Serious turntables should already have an internal floating chassis with a resonance much lower than the already low resonance frequency of the tonearm/cartridge combination. The introduction of a third series decoupling resonance would fail unless it was lower than 1 or 2 Hz.
A review of the SD-feet on TNT-Audio - Internet HiFi magazine.
Some comments taken from some Scandinavian magazine reviews, translated into English.
"Of course you would wish that everyone would be given the opportunity to enjoy a foot like this."
(Musik och Ljudteknik No. 4-91, Sweden)
"The stereo perspective has grown in all directions and the music contains many more delicate details, reproduced more calmly."
"The bass seems to go deeper, with increased ability to follow the tune."
"You can play much louder without being irritated by the sound (read unwanted resonances)."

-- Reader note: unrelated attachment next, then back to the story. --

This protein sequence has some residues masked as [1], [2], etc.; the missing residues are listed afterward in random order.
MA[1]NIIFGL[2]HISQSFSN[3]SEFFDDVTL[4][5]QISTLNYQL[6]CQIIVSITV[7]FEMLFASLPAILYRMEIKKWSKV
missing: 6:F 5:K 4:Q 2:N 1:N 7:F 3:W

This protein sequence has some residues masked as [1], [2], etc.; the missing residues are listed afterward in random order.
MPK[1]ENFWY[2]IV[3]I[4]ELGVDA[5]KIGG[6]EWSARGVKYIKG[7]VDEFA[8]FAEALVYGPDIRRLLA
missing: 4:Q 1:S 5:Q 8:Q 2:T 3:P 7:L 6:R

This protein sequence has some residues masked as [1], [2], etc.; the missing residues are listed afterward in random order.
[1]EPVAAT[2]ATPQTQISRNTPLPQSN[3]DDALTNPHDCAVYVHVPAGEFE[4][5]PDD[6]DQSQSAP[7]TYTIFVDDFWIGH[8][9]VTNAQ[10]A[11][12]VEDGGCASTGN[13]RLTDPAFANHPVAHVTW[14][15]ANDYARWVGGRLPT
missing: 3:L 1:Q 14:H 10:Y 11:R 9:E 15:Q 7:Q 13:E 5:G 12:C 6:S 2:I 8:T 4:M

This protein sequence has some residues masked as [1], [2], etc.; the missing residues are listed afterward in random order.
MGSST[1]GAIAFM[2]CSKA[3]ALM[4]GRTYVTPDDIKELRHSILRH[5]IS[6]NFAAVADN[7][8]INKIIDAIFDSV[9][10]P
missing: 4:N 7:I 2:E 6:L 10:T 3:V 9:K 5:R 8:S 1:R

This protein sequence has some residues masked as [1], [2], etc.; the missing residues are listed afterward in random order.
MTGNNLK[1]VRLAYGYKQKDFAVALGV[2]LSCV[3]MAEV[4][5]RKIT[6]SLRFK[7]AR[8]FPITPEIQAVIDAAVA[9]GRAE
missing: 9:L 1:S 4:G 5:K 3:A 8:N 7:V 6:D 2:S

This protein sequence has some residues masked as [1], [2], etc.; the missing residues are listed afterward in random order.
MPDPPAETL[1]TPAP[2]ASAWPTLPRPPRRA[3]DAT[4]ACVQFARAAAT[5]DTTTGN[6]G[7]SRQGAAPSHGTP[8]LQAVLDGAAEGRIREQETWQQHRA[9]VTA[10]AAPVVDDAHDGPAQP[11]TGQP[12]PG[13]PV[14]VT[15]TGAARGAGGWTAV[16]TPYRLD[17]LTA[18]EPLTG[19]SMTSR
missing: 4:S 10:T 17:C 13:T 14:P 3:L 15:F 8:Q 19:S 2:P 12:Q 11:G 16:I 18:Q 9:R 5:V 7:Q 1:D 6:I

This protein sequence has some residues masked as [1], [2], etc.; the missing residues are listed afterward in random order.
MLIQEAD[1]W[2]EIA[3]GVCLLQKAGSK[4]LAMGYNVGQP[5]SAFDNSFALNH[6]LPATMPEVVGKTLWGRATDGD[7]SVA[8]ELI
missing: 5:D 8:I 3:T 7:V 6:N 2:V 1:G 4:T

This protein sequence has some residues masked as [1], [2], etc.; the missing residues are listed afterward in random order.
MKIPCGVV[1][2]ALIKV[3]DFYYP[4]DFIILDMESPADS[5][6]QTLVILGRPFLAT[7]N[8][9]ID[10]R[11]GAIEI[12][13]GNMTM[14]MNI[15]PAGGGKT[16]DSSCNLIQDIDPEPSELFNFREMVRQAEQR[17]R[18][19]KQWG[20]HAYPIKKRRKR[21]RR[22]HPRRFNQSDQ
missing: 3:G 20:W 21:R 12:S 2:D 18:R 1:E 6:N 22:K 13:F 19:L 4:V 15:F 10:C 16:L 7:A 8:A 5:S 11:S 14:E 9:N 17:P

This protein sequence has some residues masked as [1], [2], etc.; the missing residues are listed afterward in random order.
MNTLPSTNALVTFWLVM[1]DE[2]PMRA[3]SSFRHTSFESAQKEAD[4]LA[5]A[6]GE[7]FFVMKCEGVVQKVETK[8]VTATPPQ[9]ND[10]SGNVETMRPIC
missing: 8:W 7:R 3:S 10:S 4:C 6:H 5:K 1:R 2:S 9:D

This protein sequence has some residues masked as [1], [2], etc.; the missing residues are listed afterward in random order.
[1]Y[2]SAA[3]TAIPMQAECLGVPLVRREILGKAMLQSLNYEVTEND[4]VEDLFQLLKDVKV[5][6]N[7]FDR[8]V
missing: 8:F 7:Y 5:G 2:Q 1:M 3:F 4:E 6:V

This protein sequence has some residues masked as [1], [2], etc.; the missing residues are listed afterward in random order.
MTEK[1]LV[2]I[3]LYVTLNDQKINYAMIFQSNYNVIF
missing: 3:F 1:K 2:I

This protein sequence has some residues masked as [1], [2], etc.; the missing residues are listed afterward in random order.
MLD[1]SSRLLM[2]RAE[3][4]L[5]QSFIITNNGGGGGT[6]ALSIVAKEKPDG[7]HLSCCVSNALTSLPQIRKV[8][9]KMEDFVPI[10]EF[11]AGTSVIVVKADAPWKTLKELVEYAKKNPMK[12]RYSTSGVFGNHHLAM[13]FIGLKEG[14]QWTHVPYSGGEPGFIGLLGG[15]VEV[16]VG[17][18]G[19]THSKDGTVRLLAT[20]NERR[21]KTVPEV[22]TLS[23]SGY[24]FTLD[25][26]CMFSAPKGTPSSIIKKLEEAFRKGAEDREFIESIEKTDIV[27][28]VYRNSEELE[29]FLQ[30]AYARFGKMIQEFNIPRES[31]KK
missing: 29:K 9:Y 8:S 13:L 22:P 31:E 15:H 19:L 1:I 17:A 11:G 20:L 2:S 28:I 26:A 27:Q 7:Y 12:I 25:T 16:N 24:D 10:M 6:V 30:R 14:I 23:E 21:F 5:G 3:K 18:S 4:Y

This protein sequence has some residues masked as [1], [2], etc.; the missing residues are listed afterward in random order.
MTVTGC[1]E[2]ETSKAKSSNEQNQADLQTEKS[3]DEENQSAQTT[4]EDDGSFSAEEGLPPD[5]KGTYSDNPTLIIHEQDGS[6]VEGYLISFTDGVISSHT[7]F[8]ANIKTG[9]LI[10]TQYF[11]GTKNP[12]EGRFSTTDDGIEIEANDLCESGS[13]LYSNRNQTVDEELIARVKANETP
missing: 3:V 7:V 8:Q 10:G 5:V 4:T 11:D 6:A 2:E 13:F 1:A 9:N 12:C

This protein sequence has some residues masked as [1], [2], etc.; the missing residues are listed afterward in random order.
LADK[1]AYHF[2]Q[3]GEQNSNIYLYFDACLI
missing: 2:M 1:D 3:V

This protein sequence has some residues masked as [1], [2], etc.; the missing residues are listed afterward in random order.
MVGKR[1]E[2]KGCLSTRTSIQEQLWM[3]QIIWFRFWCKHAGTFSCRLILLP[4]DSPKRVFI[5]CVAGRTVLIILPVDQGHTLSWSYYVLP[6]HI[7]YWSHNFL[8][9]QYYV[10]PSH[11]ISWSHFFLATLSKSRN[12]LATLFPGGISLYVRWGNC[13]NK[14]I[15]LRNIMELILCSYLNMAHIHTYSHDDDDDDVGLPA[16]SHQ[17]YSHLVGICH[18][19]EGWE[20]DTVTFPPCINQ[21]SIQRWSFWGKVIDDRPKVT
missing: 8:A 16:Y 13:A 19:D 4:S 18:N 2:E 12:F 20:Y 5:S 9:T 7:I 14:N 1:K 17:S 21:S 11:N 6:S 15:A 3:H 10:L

(HiFi and Musik No. 10-92, Sweden)
"Especially the bass reproduction was tighter, cleaner and better modulated."
"To sum up: The Sonic Design foot resulted in a cleaner, clearer sound with better focus and greater depth."
(High Fidelity, No. 2-93, Swedish edition)
"Choose the right thing! If you want the loudspeaker to stand still, it is better to damp the resonances with a soft cushion than with stiff points."
(Elektronikvärlden No. 9-94, Sweden)
"That turntables are very sensitive to acoustic feedback is no news, what is less known is that CD-players are also sensitive to feedback. Softer, cleaner, more detailed and better spatial representation with a firmer and deeper bass will be the result from soft feet. Also, for power amplifiers you can get improvements in the CD-class."
(High Fidelity, No. 8-95, Swedish edition)